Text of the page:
_Consonants_, by simple _Characters_.

This is what I determined to say concerning the Letters, and their
Formation; and seeing I am not willing to write a _Grammar_, what
might yet further be said of them, I pass by; but what I have
performed, I leave it to others to judge thereof, not so much to teach
them, as by what is here presented to excite them, being desirous, as
it becomes a young Man, to learn of them: I hope they will pardon my
Errors, because of my Youth. Yet certain I am, had the ancient
_Hebrews_, _Greeks_ and _Romans_, thus describ'd their Letters, there
would have been no contention about the manner of Pronounciation.


_Teacheth the Method its self, by which such as are Deaf, and
consequently Dumb, may learn to Speak._

What hath been hitherto said may enough suffice to observant
_Readers_, inasmuch as the Fundamentals of the whole Artifice, are
therein contained; but least the curious should complain, that I have
only made their Mouth water, I shall ingeniously discover to them what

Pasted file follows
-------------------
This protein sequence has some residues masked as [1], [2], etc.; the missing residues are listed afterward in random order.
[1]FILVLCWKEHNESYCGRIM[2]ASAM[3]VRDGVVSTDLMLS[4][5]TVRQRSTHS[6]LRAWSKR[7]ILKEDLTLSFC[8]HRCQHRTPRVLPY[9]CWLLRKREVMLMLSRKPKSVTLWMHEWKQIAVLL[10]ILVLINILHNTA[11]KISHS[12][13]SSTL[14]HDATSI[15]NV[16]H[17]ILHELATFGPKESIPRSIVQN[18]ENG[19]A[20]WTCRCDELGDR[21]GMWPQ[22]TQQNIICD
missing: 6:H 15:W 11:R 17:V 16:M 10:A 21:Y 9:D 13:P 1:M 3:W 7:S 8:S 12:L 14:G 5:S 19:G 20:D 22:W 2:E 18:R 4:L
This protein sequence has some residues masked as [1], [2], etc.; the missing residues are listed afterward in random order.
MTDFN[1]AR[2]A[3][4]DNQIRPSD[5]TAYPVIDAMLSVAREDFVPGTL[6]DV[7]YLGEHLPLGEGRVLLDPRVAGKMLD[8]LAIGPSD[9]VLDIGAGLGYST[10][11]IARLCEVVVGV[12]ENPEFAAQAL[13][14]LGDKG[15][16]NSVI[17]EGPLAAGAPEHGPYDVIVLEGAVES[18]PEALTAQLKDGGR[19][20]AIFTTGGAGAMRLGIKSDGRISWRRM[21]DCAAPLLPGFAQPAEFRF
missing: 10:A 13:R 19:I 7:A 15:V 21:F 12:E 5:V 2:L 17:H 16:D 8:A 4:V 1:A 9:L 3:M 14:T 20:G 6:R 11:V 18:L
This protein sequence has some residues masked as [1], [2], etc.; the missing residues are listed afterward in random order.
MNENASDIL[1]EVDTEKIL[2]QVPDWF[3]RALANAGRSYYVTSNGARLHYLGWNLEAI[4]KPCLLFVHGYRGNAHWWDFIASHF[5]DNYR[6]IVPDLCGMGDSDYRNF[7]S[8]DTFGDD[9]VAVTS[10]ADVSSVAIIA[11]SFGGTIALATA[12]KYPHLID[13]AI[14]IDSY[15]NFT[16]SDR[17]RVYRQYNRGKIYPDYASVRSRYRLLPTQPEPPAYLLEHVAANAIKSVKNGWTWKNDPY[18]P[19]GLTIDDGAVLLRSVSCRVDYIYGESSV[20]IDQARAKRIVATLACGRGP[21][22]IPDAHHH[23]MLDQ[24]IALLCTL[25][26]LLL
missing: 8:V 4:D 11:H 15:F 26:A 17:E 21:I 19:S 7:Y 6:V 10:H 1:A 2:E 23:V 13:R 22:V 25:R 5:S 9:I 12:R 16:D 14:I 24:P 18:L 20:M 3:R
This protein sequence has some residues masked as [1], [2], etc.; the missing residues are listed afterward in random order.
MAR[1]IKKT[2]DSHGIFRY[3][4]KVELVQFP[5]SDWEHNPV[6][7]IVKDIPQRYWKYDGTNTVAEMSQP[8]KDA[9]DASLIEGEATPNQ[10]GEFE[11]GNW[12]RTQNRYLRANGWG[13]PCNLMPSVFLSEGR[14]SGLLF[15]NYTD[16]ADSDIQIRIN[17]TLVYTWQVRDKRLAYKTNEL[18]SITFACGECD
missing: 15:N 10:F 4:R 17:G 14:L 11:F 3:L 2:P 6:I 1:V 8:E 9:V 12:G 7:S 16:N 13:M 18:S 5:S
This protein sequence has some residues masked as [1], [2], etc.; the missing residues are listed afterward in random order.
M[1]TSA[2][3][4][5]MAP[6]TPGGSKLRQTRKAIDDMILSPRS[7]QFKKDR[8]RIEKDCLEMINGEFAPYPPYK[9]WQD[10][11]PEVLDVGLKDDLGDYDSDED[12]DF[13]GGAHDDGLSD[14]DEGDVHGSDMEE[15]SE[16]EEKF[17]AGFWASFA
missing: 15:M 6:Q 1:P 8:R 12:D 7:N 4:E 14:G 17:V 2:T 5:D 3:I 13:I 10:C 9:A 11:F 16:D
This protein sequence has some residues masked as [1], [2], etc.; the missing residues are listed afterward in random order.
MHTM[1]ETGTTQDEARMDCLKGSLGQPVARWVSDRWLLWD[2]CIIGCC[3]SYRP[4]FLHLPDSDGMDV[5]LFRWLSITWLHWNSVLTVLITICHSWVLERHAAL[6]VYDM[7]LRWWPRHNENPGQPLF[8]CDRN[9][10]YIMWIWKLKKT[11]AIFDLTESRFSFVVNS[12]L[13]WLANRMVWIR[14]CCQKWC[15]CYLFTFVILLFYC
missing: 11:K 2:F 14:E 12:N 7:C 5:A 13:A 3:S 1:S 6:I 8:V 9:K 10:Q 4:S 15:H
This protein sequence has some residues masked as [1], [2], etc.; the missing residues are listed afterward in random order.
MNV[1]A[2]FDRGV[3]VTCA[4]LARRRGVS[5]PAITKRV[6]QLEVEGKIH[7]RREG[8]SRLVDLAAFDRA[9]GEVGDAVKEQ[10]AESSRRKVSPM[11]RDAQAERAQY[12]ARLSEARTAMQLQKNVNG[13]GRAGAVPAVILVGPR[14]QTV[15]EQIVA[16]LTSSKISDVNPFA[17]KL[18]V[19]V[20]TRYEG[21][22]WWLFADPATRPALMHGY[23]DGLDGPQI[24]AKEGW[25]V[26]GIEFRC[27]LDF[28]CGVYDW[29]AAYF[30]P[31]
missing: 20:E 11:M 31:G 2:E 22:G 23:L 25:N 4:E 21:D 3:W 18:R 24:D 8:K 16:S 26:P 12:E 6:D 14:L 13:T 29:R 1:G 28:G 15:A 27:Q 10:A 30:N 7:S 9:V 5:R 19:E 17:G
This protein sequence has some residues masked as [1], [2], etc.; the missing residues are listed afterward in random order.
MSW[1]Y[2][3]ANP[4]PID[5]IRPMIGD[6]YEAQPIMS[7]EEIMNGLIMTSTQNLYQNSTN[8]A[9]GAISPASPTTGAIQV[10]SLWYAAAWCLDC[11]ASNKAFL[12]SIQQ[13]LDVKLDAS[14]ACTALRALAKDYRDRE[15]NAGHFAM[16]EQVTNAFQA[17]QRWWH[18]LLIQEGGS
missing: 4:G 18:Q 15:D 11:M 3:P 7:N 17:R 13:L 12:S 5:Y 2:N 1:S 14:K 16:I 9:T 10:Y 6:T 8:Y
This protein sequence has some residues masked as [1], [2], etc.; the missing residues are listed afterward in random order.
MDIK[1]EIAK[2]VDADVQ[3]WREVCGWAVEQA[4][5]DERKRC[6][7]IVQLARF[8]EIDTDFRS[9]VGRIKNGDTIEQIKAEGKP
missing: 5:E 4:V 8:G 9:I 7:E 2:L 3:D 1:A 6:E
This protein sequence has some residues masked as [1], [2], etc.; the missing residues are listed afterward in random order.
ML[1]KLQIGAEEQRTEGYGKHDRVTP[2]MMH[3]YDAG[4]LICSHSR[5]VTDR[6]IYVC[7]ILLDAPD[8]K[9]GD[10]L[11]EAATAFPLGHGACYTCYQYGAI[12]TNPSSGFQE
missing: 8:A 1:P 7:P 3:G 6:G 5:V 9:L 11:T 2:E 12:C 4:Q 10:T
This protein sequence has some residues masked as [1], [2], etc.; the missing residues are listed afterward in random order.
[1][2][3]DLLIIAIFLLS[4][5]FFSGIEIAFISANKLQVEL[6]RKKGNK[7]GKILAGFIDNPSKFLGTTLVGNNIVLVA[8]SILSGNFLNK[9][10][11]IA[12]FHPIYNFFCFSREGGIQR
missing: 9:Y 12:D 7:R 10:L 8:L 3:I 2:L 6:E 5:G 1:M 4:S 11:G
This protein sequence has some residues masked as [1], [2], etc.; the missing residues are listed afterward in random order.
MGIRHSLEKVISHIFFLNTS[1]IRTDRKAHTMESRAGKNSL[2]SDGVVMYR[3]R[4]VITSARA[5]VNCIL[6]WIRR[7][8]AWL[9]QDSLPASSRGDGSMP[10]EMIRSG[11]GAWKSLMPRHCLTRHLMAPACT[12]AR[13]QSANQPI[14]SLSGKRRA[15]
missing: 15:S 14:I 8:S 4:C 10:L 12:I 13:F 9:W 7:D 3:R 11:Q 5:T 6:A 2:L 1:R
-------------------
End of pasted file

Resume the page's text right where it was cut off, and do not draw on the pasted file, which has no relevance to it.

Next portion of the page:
in four Years time, wherein I have endeavoured to instruct some Deaf
Persons, I have observed what is worthy, and most necessary to be

Now what I have effected by this my Method, especially to the Daughter
of Mr. _Kolard_, a Merchant of _Harlem_, I can appeal to a great part
of _Holland_, and universally almost to the whole City of _Harlem_,
and to innumerable other Witnesses, of all Ranks and Conditions.

The first thing which I require in the Person I am to teach, is, that
he be of a docible Wit, and not too young of age; than that the
_Organs of Speech_ be rightly constituted in him; for stupid Persons
are capable of no Teaching, whose Age is yet too tender; nor do they
mind enough, nor know how Teaching will be for their Use and Benefit;
but those whose _Organs of Speech_ are altogether unfit, they may
learn indeed to understand others when they speak, and discover their
own Mind by Writing; but they will never learn to speak.

Having therefore a fit subject, my first Care is to make him to sound
forth a _Voice_, without which, almost all labour is lost, but that
one point, whereby Deaf Persons do discern a _Voice_ from a _Mute
Breath_, is a great Mystery of Art; and if I may have leave to say so,
it is the _Hearing of Deaf Persons_, or at least equivolent thereunto,
_viz._ that trembling Motion and Titillation, which they perceive in
their own _Throat_, whilst they of their own accord do give forth a
_Voice_; that therefore the Deaf may know, that I open my Mouth _to
emitt a Voice_; not simply to yawn, or to draw forth a _Mute Breath_,